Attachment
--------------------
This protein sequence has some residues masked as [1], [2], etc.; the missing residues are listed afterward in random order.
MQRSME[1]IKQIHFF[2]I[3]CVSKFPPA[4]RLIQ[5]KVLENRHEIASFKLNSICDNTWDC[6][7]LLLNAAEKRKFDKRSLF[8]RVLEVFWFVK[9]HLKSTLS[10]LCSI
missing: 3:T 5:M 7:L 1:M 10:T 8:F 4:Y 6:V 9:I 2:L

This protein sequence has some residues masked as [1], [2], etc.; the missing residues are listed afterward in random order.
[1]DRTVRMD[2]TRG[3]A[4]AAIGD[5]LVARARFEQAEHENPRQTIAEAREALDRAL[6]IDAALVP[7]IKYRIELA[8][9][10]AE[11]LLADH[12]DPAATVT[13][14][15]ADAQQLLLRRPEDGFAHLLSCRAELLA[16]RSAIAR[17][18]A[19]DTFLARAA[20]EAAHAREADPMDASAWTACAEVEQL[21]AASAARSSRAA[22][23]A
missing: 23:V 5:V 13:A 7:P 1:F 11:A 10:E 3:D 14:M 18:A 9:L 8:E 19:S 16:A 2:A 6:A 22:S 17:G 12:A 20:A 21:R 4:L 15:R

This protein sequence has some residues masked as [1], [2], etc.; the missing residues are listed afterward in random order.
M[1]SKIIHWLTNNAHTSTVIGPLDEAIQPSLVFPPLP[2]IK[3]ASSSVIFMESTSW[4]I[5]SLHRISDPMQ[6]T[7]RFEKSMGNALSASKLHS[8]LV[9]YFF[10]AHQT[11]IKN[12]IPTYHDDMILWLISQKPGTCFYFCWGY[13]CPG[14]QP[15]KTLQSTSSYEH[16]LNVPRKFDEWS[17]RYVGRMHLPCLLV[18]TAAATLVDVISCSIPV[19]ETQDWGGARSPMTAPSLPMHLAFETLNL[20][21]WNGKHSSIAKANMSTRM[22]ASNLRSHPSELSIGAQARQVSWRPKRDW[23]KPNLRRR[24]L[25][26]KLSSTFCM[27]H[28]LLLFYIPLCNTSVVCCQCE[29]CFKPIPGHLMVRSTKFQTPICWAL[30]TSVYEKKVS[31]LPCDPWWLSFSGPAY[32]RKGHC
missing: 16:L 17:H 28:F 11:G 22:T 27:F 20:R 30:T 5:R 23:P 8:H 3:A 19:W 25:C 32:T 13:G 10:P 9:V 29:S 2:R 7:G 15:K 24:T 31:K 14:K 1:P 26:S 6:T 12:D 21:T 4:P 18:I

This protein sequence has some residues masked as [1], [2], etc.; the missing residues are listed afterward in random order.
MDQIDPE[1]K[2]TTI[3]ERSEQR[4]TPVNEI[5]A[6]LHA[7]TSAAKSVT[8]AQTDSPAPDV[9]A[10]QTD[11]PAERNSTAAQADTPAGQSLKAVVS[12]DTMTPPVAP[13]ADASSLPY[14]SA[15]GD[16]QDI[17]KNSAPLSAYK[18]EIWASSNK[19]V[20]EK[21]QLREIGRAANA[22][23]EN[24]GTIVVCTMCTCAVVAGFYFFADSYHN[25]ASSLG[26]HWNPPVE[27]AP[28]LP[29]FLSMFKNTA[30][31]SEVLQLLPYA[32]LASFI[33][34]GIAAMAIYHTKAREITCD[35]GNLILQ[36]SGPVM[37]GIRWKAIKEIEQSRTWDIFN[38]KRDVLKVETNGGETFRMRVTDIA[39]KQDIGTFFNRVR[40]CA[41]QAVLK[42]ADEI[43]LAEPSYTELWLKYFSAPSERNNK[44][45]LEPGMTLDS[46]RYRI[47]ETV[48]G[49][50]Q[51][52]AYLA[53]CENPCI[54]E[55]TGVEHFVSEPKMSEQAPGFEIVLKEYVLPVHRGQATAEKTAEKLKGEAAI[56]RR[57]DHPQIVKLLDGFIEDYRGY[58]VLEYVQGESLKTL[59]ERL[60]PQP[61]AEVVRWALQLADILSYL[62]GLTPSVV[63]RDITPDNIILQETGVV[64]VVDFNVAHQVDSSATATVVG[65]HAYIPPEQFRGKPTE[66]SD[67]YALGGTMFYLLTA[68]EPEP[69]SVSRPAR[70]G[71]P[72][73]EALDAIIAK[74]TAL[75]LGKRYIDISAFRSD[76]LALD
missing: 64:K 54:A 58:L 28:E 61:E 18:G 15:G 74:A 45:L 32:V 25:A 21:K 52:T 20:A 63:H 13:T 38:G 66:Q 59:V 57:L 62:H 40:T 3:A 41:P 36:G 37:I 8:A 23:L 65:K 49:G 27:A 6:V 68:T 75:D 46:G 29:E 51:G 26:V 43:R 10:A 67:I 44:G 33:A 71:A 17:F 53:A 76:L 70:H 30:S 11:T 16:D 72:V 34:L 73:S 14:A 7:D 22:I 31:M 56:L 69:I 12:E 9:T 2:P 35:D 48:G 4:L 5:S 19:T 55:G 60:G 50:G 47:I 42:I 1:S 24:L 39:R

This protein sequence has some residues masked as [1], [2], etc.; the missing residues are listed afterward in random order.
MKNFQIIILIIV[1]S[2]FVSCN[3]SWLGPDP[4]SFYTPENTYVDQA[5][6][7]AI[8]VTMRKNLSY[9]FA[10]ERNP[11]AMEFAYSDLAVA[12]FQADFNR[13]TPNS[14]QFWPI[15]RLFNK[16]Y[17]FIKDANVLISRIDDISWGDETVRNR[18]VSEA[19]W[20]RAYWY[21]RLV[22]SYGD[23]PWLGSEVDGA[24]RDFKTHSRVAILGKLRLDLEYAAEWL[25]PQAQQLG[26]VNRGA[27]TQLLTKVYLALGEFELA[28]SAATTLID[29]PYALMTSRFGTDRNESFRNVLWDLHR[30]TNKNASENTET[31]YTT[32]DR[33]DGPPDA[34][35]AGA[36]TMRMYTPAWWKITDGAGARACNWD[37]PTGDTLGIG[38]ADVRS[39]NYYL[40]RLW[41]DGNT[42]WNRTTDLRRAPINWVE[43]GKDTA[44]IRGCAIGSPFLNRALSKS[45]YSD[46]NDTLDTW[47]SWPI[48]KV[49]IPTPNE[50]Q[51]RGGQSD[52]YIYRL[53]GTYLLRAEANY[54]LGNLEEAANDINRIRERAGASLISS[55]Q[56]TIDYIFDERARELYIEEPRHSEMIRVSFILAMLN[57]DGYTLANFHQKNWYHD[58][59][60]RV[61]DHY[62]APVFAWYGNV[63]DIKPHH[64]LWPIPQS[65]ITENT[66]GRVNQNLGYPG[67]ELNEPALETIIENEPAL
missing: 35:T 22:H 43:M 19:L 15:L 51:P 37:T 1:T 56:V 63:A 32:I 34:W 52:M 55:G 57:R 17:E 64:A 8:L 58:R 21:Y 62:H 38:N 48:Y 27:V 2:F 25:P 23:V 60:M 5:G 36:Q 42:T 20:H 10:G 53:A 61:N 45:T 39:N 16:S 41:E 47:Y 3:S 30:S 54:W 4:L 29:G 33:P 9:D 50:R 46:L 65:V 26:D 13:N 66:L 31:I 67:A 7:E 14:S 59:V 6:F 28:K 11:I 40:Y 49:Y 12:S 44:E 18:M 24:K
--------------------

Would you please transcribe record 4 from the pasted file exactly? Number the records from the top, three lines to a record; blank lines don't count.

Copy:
This protein sequence has some residues masked as [1], [2], etc.; the missing residues are listed afterward in random order.
MDQIDPE[1]K[2]TTI[3]ERSEQR[4]TPVNEI[5]A[6]LHA[7]TSAAKSVT[8]AQTDSPAPDV[9]A[10]QTD[11]PAERNSTAAQADTPAGQSLKAVVS[12]DTMTPPVAP[13]ADASSLPY[14]SA[15]GD[16]QDI[17]KNSAPLSAYK[18]EIWASSNK[19]V[20]EK[21]QLREIGRAANA[22][23]EN[24]GTIVVCTMCTCAVVAGFYFFADSYHN[25]ASSLG[26]HWNPPVE[27]AP[28]LP[29]FLSMFKNTA[30][31]SEVLQLLPYA[32]LASFI[33][34]GIAAMAIYHTKAREITCD[35]GNLILQ[36]SGPVM[37]GIRWKAIKEIEQSRTWDIFN[38]KRDVLKVETNGGETFRMRVTDIA[39]KQDIGTFFNRVR[40]CA[41]QAVLK[42]ADEI[43]LAEPSYTELWLKYFSAPSERNNK[44][45]LEPGMTLDS[46]RYRI[47]ETV[48]G[49][50]Q[51][52]AYLA[53]CENPCI[54]E[55]TGVEHFVSEPKMSEQAPGFEIVLKEYVLPVHRGQATAEKTAEKLKGEAAI[56]RR[57]DHPQIVKLLDGFIEDYRGY[58]VLEYVQGESLKTL[59]ERL[60]PQP[61]AEVVRWALQLADILSYL[62]GLTPSVV[63]RDITPDNIILQETGVV[64]VVDFNVAHQVDSSATATVVG[65]HAYIPPEQFRGKPTE[66]SD[67]YALGGTMFYLLTA[68]EPEP[69]SVSRPAR[70]G[71]P[72][73]EALDAIIAK[74]TAL[75]LGKRYIDISAFRSD[76]LALD
missing: 64:K 54:A 58:L 28:E 61:E 18:G 15:G 74:A 45:L 32:V 25:A 21:K 52:T 20:A 63:H 13:T 38:G 66:Q 59:V 57:L 62:H 40:T 3:A 41:P 36:G 37:I 8:A 23:L 65:K 49:G 27:A 6:V 68:T 75:D 46:G 29:E 51:G 26:V 43:R 10:A 67:I 44:G 33:A 71:A 17:F 53:A 76:L 70:H 30:S 11:T 16:D 72:V 34:L 73:S 14:A 7:D 22:I 31:M 56:L 69:I 12:E 9:T 2:P 35:D 48:G 4:L 5:S 19:T 55:G 60:G 50:G 47:I 42:I 1:S 24:L 39:R